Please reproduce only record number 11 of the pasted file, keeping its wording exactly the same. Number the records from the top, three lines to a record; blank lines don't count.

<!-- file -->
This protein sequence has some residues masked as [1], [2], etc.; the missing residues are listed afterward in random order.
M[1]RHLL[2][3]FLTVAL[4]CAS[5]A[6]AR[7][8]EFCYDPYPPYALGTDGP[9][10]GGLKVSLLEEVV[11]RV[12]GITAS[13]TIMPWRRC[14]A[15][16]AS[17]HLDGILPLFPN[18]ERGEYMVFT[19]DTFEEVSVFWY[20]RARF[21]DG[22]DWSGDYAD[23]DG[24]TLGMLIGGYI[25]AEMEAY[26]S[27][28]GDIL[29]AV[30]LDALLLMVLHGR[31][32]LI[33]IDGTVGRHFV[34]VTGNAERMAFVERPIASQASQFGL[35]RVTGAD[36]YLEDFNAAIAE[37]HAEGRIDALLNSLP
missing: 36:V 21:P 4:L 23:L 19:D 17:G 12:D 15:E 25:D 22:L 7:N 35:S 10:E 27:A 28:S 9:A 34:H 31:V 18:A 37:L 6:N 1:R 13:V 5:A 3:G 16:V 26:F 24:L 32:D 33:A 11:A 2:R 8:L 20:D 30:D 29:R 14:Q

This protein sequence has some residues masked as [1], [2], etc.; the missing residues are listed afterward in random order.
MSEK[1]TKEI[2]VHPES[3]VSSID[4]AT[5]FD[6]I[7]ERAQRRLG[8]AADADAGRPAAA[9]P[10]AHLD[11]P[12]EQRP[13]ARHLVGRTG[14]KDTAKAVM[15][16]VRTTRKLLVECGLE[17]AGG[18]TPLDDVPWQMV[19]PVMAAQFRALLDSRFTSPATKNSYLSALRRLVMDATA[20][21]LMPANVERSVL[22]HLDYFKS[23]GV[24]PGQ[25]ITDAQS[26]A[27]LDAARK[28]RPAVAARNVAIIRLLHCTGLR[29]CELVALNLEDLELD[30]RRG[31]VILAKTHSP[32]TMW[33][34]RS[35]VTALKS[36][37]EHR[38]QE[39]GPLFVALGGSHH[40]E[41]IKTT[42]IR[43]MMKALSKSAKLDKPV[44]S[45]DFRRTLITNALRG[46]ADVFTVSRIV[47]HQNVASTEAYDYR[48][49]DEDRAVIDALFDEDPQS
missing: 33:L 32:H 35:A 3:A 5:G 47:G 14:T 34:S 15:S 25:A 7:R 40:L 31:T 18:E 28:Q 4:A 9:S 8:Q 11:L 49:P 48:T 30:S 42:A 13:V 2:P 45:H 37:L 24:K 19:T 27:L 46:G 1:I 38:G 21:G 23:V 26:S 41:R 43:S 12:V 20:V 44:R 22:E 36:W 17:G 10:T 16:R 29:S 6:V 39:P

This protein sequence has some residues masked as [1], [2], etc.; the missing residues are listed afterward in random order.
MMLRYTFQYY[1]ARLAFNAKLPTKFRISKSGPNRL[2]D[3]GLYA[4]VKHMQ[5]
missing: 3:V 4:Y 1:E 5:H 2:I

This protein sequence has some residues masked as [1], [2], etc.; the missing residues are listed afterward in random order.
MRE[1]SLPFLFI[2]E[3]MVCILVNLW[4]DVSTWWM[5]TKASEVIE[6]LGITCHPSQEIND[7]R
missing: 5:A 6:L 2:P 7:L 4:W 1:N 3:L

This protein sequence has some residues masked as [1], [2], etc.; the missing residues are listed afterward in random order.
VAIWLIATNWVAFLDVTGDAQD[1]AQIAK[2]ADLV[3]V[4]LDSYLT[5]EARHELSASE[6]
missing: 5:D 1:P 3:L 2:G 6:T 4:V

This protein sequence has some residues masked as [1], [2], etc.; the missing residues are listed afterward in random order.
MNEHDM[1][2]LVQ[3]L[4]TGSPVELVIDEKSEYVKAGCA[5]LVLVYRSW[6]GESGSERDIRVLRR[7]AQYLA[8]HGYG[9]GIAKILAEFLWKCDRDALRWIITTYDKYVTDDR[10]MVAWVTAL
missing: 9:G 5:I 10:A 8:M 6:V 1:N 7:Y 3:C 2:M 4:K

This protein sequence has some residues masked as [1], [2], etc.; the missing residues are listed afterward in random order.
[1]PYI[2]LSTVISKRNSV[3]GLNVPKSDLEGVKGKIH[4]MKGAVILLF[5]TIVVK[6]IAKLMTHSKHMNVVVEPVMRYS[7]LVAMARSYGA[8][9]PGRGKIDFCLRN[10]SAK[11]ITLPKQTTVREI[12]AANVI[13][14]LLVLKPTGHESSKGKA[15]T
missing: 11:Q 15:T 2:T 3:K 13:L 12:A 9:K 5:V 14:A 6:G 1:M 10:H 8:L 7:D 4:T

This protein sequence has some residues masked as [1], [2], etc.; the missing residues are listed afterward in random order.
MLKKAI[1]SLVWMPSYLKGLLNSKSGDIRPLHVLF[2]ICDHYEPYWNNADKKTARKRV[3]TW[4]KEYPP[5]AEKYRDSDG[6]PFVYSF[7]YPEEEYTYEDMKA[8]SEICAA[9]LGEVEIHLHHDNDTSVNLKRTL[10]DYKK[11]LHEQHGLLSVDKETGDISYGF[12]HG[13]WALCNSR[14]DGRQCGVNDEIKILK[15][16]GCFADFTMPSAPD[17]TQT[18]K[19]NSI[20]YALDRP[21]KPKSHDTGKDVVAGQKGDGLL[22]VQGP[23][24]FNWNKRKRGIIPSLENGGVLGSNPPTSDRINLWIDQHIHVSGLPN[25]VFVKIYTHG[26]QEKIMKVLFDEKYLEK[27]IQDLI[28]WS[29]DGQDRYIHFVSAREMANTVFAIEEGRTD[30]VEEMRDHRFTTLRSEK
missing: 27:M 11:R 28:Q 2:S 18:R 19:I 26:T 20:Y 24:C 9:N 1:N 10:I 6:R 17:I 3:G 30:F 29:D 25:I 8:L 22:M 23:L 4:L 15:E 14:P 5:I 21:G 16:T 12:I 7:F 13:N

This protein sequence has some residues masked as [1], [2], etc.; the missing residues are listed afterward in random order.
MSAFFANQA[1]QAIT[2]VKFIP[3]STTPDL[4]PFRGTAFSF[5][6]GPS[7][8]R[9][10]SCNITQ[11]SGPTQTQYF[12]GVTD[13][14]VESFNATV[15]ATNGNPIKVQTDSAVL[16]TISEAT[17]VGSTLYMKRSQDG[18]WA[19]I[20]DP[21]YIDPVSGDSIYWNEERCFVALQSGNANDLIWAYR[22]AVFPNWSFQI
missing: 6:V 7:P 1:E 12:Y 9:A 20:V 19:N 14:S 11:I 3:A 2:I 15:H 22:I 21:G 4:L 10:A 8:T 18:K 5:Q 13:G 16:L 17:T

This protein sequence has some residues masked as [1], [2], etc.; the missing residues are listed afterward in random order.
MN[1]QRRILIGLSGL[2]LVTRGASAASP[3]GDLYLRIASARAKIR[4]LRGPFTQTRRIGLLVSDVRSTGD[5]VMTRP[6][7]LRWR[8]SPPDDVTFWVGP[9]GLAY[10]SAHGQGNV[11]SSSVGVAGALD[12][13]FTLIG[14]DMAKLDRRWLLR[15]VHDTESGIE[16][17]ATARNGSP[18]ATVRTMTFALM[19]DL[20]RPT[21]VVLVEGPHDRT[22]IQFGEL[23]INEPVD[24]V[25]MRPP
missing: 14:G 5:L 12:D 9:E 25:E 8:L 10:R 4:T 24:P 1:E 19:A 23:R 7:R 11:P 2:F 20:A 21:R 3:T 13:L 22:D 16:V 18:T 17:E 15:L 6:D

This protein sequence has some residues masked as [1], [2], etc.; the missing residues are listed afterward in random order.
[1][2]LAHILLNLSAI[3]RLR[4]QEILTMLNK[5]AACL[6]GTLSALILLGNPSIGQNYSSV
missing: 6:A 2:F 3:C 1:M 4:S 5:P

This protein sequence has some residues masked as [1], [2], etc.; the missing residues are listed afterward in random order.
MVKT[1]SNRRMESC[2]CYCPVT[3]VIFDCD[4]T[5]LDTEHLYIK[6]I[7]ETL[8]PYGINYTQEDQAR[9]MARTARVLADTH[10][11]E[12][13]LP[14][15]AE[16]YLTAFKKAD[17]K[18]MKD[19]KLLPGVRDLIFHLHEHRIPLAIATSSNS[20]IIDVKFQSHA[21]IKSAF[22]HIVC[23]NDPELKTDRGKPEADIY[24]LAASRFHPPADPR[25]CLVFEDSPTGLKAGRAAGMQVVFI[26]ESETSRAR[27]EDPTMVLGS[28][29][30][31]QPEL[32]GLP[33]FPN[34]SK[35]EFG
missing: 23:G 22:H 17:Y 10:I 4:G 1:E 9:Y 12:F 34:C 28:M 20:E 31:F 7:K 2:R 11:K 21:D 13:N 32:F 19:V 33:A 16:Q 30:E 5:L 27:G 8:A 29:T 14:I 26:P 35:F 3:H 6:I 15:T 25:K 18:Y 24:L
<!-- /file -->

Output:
This protein sequence has some residues masked as [1], [2], etc.; the missing residues are listed afterward in random order.
[1][2]LAHILLNLSAI[3]RLR[4]QEILTMLNK[5]AACL[6]GTLSALILLGNPSIGQNYSSV
missing: 6:A 2:F 3:C 1:M 4:S 5:P